This Suggested Users page is probably the most controversial element of Twitter. Think of it as an exclusive club where an entry can help you gain thousands of new followers on Twitter in a single day.
Here’s a graph comparing the follower growth rate of select twitter profiles who also enjoy the "suggested" status.
Naturally, some web personalities like Dave Winer, Robert Scoble (again), Darren Rowse, etc. (all early adopters who sort of helped Twitter gain initial momentum) aren’t feeling very happy and their strong reaction has prompted Twitter co-founder Biz Stone to explain the criteria they use to determine who should be given entry into the elite club.
The selection is not entirely based on staff recommendations but if you are a celebrity or run a fairly popular blog, you have a higher chance of getting into the list.
Are Twitter Recommendations Any Good?
To know how useful these suggestions are, I created a new account on Twitter and it recommended me the following users – NBA, John McCain, Britt Selvitelle (User Experience Lead at Twitter), Jason Goldman (Twitter employee), 10 Downing Street and a couple more.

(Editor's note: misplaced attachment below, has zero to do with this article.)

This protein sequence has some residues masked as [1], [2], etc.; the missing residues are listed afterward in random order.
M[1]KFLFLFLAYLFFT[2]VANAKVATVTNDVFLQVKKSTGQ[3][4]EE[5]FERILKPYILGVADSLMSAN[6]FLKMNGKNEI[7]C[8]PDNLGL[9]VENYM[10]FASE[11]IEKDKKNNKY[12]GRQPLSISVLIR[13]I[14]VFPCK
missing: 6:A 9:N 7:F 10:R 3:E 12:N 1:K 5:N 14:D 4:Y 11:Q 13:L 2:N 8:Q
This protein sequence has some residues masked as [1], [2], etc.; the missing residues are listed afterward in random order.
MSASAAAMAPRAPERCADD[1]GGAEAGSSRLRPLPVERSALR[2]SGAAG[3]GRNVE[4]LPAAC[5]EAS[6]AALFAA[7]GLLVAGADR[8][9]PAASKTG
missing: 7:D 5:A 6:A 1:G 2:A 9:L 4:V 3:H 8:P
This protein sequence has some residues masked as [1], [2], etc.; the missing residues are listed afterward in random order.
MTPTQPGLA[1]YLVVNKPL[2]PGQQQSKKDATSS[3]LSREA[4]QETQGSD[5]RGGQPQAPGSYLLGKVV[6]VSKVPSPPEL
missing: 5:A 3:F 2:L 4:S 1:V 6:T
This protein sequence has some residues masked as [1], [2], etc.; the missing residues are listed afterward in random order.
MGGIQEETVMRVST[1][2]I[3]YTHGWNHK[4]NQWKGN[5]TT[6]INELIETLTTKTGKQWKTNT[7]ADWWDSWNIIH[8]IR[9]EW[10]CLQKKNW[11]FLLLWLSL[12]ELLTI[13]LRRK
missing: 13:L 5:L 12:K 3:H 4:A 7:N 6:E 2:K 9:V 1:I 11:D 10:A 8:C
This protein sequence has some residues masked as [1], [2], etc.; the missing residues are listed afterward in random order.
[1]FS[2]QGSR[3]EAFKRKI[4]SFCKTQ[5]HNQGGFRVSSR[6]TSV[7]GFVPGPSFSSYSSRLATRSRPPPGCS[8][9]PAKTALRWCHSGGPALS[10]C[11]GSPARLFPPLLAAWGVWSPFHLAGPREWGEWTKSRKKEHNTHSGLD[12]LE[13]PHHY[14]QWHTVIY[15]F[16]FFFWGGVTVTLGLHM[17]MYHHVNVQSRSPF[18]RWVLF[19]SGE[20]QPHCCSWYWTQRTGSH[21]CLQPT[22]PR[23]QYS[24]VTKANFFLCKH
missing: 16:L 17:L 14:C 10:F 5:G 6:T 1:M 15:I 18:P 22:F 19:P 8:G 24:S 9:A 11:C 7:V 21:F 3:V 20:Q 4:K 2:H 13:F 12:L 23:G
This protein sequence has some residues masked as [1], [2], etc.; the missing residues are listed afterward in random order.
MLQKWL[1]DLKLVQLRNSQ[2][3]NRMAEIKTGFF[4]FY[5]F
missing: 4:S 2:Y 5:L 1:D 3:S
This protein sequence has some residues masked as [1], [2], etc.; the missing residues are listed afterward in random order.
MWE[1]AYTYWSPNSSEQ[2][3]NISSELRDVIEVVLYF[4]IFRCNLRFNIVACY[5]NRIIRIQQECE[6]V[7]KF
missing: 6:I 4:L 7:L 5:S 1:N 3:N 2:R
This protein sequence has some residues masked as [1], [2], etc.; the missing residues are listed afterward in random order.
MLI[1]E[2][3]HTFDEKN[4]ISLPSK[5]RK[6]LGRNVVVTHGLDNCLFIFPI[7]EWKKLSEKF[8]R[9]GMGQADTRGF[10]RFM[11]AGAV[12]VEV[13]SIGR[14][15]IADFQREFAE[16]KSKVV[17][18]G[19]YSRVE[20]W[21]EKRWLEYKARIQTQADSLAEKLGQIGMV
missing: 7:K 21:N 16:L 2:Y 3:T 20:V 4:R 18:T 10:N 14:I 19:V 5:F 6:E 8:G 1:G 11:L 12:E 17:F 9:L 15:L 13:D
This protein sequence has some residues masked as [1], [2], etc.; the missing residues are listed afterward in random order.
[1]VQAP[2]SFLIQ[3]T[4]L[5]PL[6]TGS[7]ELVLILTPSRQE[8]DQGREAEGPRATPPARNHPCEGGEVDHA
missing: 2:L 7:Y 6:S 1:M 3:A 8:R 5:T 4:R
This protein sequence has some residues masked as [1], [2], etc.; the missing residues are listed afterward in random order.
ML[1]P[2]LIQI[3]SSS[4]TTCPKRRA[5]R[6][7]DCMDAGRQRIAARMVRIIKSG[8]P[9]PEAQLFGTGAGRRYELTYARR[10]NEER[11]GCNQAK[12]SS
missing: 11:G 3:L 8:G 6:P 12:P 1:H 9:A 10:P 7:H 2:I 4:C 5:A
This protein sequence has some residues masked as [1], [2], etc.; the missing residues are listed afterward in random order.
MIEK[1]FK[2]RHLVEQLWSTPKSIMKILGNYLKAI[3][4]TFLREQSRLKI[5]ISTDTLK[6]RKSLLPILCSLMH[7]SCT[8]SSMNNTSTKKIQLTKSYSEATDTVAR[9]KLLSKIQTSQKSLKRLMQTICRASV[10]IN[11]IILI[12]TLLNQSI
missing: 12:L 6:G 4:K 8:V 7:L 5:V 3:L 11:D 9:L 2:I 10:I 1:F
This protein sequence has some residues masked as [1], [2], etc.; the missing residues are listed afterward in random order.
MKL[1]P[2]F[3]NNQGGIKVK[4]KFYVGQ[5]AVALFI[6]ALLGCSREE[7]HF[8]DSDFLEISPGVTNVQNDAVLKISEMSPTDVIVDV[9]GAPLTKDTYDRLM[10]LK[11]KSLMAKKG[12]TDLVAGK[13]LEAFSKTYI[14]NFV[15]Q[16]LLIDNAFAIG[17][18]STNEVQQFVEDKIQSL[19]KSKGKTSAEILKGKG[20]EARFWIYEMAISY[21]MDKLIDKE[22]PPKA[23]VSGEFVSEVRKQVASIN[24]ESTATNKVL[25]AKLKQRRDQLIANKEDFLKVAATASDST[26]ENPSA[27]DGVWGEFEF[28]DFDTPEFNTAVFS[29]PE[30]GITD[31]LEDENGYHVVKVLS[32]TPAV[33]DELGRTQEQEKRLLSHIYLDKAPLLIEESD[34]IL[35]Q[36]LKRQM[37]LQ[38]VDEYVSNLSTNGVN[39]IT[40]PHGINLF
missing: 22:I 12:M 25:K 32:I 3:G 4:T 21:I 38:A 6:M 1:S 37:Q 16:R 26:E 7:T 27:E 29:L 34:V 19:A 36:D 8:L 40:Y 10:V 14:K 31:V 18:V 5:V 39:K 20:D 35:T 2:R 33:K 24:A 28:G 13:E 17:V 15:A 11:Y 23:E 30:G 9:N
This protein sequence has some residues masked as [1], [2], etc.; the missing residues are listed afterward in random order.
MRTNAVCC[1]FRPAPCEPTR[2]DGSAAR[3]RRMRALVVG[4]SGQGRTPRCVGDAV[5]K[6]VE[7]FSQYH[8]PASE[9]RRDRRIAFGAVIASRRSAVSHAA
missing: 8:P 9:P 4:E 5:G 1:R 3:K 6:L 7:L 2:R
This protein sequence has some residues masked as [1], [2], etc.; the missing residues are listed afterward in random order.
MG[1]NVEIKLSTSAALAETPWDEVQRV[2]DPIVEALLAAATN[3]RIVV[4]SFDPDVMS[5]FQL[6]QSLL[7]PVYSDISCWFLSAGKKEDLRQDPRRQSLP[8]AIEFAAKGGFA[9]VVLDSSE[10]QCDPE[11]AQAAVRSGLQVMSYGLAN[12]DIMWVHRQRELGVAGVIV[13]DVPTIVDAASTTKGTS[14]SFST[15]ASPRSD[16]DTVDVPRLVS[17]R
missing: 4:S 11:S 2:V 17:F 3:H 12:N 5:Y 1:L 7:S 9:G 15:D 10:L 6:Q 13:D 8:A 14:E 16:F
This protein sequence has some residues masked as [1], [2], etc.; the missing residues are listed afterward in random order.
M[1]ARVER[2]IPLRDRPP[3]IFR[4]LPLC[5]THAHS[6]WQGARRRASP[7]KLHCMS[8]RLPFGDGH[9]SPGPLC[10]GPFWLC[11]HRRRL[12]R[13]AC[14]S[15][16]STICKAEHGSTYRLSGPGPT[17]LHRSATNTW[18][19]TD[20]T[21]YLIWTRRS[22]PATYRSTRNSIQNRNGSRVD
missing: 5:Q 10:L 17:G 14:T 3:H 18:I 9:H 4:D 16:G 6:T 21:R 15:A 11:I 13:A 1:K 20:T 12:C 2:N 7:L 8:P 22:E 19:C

Since I am mostly interested in technology related stuff, these "official" suggestions were more of "noise" to me than anything "useful".
What Can Twitter Do?
If you have ever used Google Reader before, you probably know about "feed bundles" – a set of 8-10 web feeds related to a particular topic that you can subscribe to all at once. Feed Bundles are again "official" suggestions from Google but, unlike Twitter, they aren’t created or approved manually.
Twitter needs similar "user bundles" so that a new person can easily find out (and follow) other popular users who "tweet" on topics that may interest him or her.
Related: Do Interesting Things with Twitter